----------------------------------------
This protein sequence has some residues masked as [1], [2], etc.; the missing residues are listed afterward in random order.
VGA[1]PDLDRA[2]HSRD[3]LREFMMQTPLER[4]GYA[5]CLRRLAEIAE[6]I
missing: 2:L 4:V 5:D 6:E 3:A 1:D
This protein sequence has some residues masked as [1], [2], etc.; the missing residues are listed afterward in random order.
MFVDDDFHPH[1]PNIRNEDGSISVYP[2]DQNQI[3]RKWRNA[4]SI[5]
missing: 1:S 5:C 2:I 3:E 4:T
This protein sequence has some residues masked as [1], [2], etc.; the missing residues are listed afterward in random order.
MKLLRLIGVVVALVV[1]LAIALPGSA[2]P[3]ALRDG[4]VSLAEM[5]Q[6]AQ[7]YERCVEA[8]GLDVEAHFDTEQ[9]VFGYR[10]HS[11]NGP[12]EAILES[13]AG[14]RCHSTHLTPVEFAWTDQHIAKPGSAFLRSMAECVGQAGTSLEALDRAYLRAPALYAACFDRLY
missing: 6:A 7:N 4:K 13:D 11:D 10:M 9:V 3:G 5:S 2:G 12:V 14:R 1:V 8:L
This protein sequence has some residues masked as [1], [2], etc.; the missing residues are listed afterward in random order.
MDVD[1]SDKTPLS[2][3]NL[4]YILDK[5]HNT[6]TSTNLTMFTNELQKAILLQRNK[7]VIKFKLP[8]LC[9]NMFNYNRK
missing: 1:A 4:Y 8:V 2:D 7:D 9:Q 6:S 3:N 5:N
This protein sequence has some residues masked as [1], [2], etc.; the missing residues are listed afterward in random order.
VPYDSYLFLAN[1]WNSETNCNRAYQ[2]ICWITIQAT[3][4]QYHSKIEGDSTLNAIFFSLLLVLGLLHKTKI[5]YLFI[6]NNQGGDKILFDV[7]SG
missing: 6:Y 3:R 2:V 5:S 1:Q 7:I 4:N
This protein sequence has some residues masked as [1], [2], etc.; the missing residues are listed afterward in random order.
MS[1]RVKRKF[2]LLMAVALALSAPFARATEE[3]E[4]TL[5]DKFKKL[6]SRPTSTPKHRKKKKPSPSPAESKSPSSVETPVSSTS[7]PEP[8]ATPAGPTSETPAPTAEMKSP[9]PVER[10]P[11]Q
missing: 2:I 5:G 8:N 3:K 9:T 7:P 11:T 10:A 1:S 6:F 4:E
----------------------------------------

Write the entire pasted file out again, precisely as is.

This protein sequence has some residues masked as [1], [2], etc.; the missing residues are listed afterward in random order.
VGA[1]PDLDRA[2]HSRD[3]LREFMMQTPLER[4]GYA[5]CLRRLAEIAE[6]I
missing: 2:L 4:V 5:D 6:E 3:A 1:D
This protein sequence has some residues masked as [1], [2], etc.; the missing residues are listed afterward in random order.
MFVDDDFHPH[1]PNIRNEDGSISVYP[2]DQNQI[3]RKWRNA[4]SI[5]
missing: 1:S 5:C 2:I 3:E 4:T
This protein sequence has some residues masked as [1], [2], etc.; the missing residues are listed afterward in random order.
MKLLRLIGVVVALVV[1]LAIALPGSA[2]P[3]ALRDG[4]VSLAEM[5]Q[6]AQ[7]YERCVEA[8]GLDVEAHFDTEQ[9]VFGYR[10]HS[11]NGP[12]EAILES[13]AG[14]RCHSTHLTPVEFAWTDQHIAKPGSAFLRSMAECVGQAGTSLEALDRAYLRAPALYAACFDRLY
missing: 6:A 7:N 4:K 13:D 11:D 10:M 9:V 3:G 5:S 2:G 12:V 14:R 1:V 8:L
This protein sequence has some residues masked as [1], [2], etc.; the missing residues are listed afterward in random order.
MDVD[1]SDKTPLS[2][3]NL[4]YILDK[5]HNT[6]TSTNLTMFTNELQKAILLQRNK[7]VIKFKLP[8]LC[9]NMFNYNRK
missing: 1:A 4:Y 8:V 2:D 7:D 9:Q 6:S 3:N 5:N
This protein sequence has some residues masked as [1], [2], etc.; the missing residues are listed afterward in random order.
VPYDSYLFLAN[1]WNSETNCNRAYQ[2]ICWITIQAT[3][4]QYHSKIEGDSTLNAIFFSLLLVLGLLHKTKI[5]YLFI[6]NNQGGDKILFDV[7]SG
missing: 6:Y 3:R 2:V 5:S 1:Q 7:I 4:N
This protein sequence has some residues masked as [1], [2], etc.; the missing residues are listed afterward in random order.
MS[1]RVKRKF[2]LLMAVALALSAPFARATEE[3]E[4]TL[5]DKFKKL[6]SRPTSTPKHRKKKKPSPSPAESKSPSSVETPVSSTS[7]PEP[8]ATPAGPTSETPAPTAEMKSP[9]PVER[10]P[11]Q
missing: 2:I 5:G 8:N 3:K 9:T 7:P 11:T 10:A 1:S 6:F 4:E